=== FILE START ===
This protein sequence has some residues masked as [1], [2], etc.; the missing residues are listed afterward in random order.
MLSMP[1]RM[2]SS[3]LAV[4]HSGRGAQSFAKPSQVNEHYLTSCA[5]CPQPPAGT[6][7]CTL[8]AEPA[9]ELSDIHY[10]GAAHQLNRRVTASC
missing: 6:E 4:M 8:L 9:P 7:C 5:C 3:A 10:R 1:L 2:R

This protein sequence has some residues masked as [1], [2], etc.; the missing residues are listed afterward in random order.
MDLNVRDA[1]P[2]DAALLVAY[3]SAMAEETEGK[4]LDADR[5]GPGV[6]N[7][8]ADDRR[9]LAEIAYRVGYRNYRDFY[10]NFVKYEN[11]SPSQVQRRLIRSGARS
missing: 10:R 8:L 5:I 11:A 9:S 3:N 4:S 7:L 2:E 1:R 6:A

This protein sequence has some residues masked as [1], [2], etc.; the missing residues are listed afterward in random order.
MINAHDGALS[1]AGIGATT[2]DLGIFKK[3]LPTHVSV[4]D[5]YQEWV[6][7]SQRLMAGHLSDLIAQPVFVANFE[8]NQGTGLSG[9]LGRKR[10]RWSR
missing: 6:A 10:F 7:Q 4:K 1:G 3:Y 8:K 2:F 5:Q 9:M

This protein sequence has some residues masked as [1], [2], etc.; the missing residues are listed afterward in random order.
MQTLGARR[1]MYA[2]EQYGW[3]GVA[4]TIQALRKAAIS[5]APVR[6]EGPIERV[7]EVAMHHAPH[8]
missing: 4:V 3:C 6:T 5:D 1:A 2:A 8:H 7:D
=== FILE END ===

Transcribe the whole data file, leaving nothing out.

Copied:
This protein sequence has some residues masked as [1], [2], etc.; the missing residues are listed afterward in random order.
MLSMP[1]RM[2]SS[3]LAV[4]HSGRGAQSFAKPSQVNEHYLTSCA[5]CPQPPAGT[6][7]CTL[8]AEPA[9]ELSDIHY[10]GAAHQLNRRVTASC
missing: 6:E 4:M 8:L 9:P 7:C 5:C 3:A 10:R 1:L 2:R

This protein sequence has some residues masked as [1], [2], etc.; the missing residues are listed afterward in random order.
MDLNVRDA[1]P[2]DAALLVAY[3]SAMAEETEGK[4]LDADR[5]GPGV[6]N[7][8]ADDRR[9]LAEIAYRVGYRNYRDFY[10]NFVKYEN[11]SPSQVQRRLIRSGARS
missing: 10:R 8:L 5:I 11:A 9:S 3:N 4:S 7:L 2:E 1:R 6:A

This protein sequence has some residues masked as [1], [2], etc.; the missing residues are listed afterward in random order.
MINAHDGALS[1]AGIGATT[2]DLGIFKK[3]LPTHVSV[4]D[5]YQEWV[6][7]SQRLMAGHLSDLIAQPVFVANFE[8]NQGTGLSG[9]LGRKR[10]RWSR
missing: 6:A 10:F 7:Q 4:K 1:G 3:Y 8:K 2:F 5:Q 9:M

This protein sequence has some residues masked as [1], [2], etc.; the missing residues are listed afterward in random order.
MQTLGARR[1]MYA[2]EQYGW[3]GVA[4]TIQALRKAAIS[5]APVR[6]EGPIERV[7]EVAMHHAPH[8]
missing: 4:V 3:C 6:T 5:D 1:A 2:A 8:H 7:D